CNBC's Maria Bartiromo made a statement Sunday about all of the fearmongering concerning the looming budget sequester that people on both sides of the aisle should pay attention to.
Appearing on NBC's Meet the Press, Bartiromo said, "I think Wall Street is seeing this as scare tactics because if the market really believed that the economy was going to be paralyzed on March 1 we would not be trading near record highs" (video follows with transcript and commentary):
MARIA BARTIROMO, CNBC: I think at this moment in time as we live from cliff to cliff, we do need leadership in terms of bringing the two sides together. I mean, I think that's what the public wants. From an economic standpoint, $85 billion is not really going to do much in terms of impact. I think Wall Street is seeing this as scare tactics because if the market really believed that the economy was going to be paralyzed on March 1 we would not be trading near record highs, and that's exactly where we are right now.
Nobody likes a sequester. For me it's more of a national security issue than an economic issue because they’re so blunt, these cuts in defense as well as discretionary. Nobody even knows what missions are going to be impacted. So from that standpoint, it is something to be said about national security. But from an economic standpoint, I think Wall Street, business has been anticipating this. This in not going to be a shocker, and it certainly is not going to have tremendous impact in terms of broad economic growth.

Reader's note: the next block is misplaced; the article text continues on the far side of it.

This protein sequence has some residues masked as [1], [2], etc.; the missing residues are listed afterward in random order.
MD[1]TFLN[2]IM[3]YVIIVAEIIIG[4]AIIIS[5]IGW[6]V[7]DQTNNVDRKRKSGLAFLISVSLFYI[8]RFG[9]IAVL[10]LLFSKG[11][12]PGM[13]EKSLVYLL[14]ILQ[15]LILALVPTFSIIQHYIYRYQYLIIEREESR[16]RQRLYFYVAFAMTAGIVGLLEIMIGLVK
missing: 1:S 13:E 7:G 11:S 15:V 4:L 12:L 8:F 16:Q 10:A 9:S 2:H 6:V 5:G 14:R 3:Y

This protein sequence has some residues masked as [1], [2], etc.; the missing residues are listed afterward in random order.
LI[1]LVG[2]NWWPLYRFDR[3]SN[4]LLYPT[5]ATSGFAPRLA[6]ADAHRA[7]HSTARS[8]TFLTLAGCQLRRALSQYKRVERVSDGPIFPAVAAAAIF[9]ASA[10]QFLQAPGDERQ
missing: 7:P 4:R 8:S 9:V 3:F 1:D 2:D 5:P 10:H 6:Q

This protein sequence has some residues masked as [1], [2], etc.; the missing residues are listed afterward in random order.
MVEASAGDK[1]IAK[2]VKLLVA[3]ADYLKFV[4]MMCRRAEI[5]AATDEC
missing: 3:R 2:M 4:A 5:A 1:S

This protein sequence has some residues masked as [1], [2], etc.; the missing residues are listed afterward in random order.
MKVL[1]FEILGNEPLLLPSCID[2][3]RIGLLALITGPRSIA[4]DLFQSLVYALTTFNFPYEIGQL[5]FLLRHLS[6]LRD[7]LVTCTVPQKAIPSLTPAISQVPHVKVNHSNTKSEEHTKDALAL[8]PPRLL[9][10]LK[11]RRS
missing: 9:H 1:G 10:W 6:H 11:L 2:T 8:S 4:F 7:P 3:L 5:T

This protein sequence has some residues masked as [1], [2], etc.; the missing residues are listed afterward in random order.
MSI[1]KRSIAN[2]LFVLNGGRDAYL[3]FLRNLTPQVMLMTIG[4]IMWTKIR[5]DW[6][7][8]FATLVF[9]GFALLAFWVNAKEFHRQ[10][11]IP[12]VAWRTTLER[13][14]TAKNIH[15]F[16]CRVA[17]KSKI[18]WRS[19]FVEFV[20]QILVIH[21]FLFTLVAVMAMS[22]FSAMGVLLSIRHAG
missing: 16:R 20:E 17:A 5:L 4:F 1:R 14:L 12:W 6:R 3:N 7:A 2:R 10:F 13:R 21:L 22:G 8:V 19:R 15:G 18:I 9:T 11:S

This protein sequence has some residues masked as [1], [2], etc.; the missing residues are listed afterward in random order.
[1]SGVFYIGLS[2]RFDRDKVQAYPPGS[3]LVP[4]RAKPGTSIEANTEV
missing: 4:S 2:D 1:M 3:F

As NewsBusters has been noting for days, in relation to the total federal budget and the economy, these sequestration cuts are tiny and can't conceivably have any significant impact on the economy.
If this weren't the case, stocks would have been selling off in the months leading up to the March 1 deadline rather than rallying virtually to all-time highs.
Compare what stocks did during 2011's debt ceiling battle versus what they've been doing of late (courtesy BigCharts.com):
Notice that at the end of July 2011, the Dow Jones Industrial Average collapsed by over 15 percent as Congress and the President battled about expanding the debt ceiling.
By contrast, the Dow is up about twelve percent from last November's lows and about seven percent this year.
As Bartiromo said, this is a market saying traders don't think the outcome of this sequester fight - whatever it might be - is going to have the slightest impact on the economy or their investments.
If only the rest of the Obama-loving media would recognize this.